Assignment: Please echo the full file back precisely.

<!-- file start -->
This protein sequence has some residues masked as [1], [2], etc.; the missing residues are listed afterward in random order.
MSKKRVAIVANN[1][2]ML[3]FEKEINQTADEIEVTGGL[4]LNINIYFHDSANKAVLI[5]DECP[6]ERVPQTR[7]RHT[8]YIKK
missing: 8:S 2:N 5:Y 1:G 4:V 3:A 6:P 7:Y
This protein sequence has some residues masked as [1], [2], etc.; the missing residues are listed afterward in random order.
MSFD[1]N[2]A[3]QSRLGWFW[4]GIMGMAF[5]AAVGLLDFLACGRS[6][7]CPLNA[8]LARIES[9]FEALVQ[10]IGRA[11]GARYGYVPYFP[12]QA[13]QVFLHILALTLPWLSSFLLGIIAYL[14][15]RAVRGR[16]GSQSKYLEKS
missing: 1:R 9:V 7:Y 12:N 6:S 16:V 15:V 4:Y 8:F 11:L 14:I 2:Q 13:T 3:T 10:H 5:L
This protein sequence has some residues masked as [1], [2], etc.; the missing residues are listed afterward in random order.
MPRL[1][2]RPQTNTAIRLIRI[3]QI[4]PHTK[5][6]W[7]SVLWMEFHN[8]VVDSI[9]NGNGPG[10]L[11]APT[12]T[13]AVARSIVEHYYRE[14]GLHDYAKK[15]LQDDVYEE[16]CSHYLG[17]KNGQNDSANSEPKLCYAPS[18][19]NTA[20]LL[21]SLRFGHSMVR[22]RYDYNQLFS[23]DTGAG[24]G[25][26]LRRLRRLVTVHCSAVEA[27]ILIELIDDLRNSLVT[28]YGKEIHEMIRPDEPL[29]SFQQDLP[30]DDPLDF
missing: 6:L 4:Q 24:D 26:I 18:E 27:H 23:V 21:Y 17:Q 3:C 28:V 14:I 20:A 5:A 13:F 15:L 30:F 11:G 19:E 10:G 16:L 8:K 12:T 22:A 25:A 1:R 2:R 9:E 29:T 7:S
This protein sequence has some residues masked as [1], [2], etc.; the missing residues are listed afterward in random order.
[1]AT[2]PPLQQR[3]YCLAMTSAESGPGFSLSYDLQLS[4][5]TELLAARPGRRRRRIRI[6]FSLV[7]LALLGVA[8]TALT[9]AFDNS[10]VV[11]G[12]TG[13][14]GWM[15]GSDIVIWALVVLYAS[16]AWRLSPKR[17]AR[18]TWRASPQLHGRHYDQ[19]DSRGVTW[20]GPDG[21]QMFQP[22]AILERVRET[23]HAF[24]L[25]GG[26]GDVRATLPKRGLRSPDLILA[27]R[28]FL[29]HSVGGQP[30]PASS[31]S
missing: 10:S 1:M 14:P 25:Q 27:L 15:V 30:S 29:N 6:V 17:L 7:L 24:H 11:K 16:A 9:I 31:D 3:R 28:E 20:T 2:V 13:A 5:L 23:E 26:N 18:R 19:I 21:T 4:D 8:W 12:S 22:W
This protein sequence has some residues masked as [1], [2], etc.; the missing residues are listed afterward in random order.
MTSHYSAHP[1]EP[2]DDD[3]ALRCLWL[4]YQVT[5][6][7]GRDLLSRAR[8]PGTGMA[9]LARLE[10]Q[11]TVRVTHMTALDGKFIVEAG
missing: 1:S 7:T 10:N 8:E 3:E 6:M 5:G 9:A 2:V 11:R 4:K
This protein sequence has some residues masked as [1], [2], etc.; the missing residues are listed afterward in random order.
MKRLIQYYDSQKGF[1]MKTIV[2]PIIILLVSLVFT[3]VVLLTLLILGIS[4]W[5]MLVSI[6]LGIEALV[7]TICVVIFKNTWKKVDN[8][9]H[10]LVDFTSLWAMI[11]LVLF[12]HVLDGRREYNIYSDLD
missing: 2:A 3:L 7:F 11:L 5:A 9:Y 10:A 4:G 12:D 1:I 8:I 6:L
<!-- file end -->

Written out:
This protein sequence has some residues masked as [1], [2], etc.; the missing residues are listed afterward in random order.
MSKKRVAIVANN[1][2]ML[3]FEKEINQTADEIEVTGGL[4]LNINIYFHDSANKAVLI[5]DECP[6]ERVPQTR[7]RHT[8]YIKK
missing: 8:S 2:N 5:Y 1:G 4:V 3:A 6:P 7:Y
This protein sequence has some residues masked as [1], [2], etc.; the missing residues are listed afterward in random order.
MSFD[1]N[2]A[3]QSRLGWFW[4]GIMGMAF[5]AAVGLLDFLACGRS[6][7]CPLNA[8]LARIES[9]FEALVQ[10]IGRA[11]GARYGYVPYFP[12]QA[13]QVFLHILALTLPWLSSFLLGIIAYL[14][15]RAVRGR[16]GSQSKYLEKS
missing: 1:R 9:V 7:Y 12:N 6:S 16:V 15:V 4:Y 8:F 11:L 14:I 2:Q 13:T 3:T 10:H 5:L
This protein sequence has some residues masked as [1], [2], etc.; the missing residues are listed afterward in random order.
MPRL[1][2]RPQTNTAIRLIRI[3]QI[4]PHTK[5][6]W[7]SVLWMEFHN[8]VVDSI[9]NGNGPG[10]L[11]APT[12]T[13]AVARSIVEHYYRE[14]GLHDYAKK[15]LQDDVYEE[16]CSHYLG[17]KNGQNDSANSEPKLCYAPS[18][19]NTA[20]LL[21]SLRFGHSMVR[22]RYDYNQLFS[23]DTGAG[24]G[25][26]LRRLRRLVTVHCSAVEA[27]ILIELIDDLRNSLVT[28]YGKEIHEMIRPDEPL[29]SFQQDLP[30]DDPLDF
missing: 6:L 4:Q 24:D 26:I 18:E 27:H 23:V 21:Y 17:Q 3:C 28:V 14:I 20:A 5:A 13:F 15:L 30:F 11:G 19:E 10:G 16:L 8:K 12:T 22:A 25:A 1:R 2:R 9:E 29:T 7:S
This protein sequence has some residues masked as [1], [2], etc.; the missing residues are listed afterward in random order.
[1]AT[2]PPLQQR[3]YCLAMTSAESGPGFSLSYDLQLS[4][5]TELLAARPGRRRRRIRI[6]FSLV[7]LALLGVA[8]TALT[9]AFDNS[10]VV[11]G[12]TG[13][14]GWM[15]GSDIVIWALVVLYAS[16]AWRLSPKR[17]AR[18]TWRASPQLHGRHYDQ[19]DSRGVTW[20]GPDG[21]QMFQP[22]AILERVRET[23]HAF[24]L[25]GG[26]GDVRATLPKRGLRSPDLILA[27]R[28]FL[29]HSVGGQP[30]PASS[31]S
missing: 10:S 1:M 14:P 25:Q 27:L 15:V 30:S 29:N 6:V 17:L 7:L 24:H 11:K 16:A 9:I 31:D 3:R 28:E 20:T 2:V 13:A 5:L 23:E 26:N 18:R 19:I 21:T 4:D 8:W 12:S 22:W
This protein sequence has some residues masked as [1], [2], etc.; the missing residues are listed afterward in random order.
MTSHYSAHP[1]EP[2]DDD[3]ALRCLWL[4]YQVT[5][6][7]GRDLLSRAR[8]PGTGMA[9]LARLE[10]Q[11]TVRVTHMTALDGKFIVEAG
missing: 1:S 7:T 10:N 8:E 3:E 6:M 5:G 9:A 2:V 11:R 4:K
This protein sequence has some residues masked as [1], [2], etc.; the missing residues are listed afterward in random order.
MKRLIQYYDSQKGF[1]MKTIV[2]PIIILLVSLVFT[3]VVLLTLLILGIS[4]W[5]MLVSI[6]LGIEALV[7]TICVVIFKNTWKKVDN[8][9]H[10]LVDFTSLWAMI[11]LVLF[12]HVLDGRREYNIYSDLD
missing: 2:A 3:L 7:F 11:L 5:A 9:Y 10:A 4:G 12:D 1:I 8:I 6:L